Overcoming COVID-19 challenges in Education: Shukri’s story Shukri Habib Saed is a 16-year-old refugee student from an Ethiopian family who lives in Hargeisa. Her family consists of six members: father, mother and four young sisters (all in school). Her father works as a casual labourer at a construction site. Shukri is passionate about becoming a doctor and is currently studying medicine, with a goal to serve vulnerable people.
Shukri says, “From the beginning I had little to say about my education or future ambition, and I could not seriously think about going to school because I was very young and could not settle future goals. But my mother decided that life full of hardships and poverty was not suitable for us and she took me to a school supported by UNCHR/NRC. Thanks to both organizations, no school fees were required, and we were provided with a uniform, textbooks and notebooks. Mother regularly motivated me and my siblings to go far and study, so I absorbed that message and with my efforts, I aim to get higher grades in all my exams''.
Schools were closed due to COVID-19 restrictions between March and July 2020. This meant limited to no formal classroom instruction for students across the country. In the absence of formal learning, Shukri studied at home and spent all her time reading and studying on her own. Shukri mentioned that 2020 was different from previous years in other ways, noting, “This year, I was completing my primary level to secondary school. It is a moment in my academic journey I had been dreaming of for a long time! I wanted to score higher marks than any other student. I spent sleepless nights reading my books and reviewing past exam papers. Also, my target was to join iconic schools like SOS or Amano School, that can provide excellent academics and an opportunity to have more challenging lessons that will boost my talents and academic prosperity. So, the eighth grade national exam was the last test to determine which school I would join. When the result was announced, I was the top leading student in Somaliland, and was selected for Amano Boarding School.”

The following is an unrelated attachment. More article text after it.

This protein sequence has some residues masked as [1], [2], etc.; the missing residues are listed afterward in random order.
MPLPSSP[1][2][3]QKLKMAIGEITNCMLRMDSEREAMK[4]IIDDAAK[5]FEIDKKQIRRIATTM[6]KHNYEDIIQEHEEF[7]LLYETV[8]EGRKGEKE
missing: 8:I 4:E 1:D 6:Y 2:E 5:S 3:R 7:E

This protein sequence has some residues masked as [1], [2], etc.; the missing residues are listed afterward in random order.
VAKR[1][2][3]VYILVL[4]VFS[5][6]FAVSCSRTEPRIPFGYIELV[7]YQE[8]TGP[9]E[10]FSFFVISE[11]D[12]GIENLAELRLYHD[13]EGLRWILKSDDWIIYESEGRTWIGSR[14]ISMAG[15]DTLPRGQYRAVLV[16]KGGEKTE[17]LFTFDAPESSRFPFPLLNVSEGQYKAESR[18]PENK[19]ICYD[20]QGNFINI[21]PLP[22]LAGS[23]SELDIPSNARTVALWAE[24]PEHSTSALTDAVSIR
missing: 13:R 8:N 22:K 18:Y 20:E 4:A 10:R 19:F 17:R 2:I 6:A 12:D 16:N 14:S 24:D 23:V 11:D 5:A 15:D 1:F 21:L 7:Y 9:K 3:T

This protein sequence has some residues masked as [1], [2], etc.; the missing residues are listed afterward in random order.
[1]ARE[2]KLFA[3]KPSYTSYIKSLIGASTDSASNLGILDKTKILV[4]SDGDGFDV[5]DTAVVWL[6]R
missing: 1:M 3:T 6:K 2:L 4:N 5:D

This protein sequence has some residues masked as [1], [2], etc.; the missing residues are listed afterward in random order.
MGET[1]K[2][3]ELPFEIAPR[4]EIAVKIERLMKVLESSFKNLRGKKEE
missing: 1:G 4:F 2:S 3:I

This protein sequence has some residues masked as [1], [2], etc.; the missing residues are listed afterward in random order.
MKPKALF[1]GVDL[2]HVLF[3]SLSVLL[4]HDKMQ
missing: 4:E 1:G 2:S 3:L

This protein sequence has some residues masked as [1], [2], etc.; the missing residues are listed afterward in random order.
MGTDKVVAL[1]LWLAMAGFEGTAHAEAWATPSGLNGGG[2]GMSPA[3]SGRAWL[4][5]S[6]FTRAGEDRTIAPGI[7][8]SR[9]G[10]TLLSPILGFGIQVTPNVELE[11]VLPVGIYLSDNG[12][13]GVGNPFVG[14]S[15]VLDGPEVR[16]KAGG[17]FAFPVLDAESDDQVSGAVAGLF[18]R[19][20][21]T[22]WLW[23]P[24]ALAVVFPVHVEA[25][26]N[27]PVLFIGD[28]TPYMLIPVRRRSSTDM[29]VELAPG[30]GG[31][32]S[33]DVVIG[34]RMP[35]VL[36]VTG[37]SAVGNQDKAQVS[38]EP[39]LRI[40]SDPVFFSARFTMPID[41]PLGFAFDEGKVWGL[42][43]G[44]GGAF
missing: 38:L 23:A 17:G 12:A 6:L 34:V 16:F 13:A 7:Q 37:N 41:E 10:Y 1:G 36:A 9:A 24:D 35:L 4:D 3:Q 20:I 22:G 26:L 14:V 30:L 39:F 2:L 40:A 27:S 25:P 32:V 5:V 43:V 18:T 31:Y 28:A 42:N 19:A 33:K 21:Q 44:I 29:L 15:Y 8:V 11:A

Shukri said, “The COVID-19 pandemic had an impact on my lessons and classes. Learning was transformed to online and I had no smart phone, computer or internet connection. So, I collaborated with school friends and shared their phones in order to access my classes. With the removal of COVID-19 restrictions in Somaliland, physical classes are slowly re-starting, and I recently started the first class of secondary school.” With the generosity and help of UNCHR and NRC, Shurki’s school tuition fee is covered to enable her studies at Amano secondary school.
Among the many impacts of the COVID-19 pandemic, the education sector has been hugely affected. Many children, including those living in IDP sites in particular, have been forced to discontinue learning due to the ongoing challenges, such as their parents losing livelihood sources.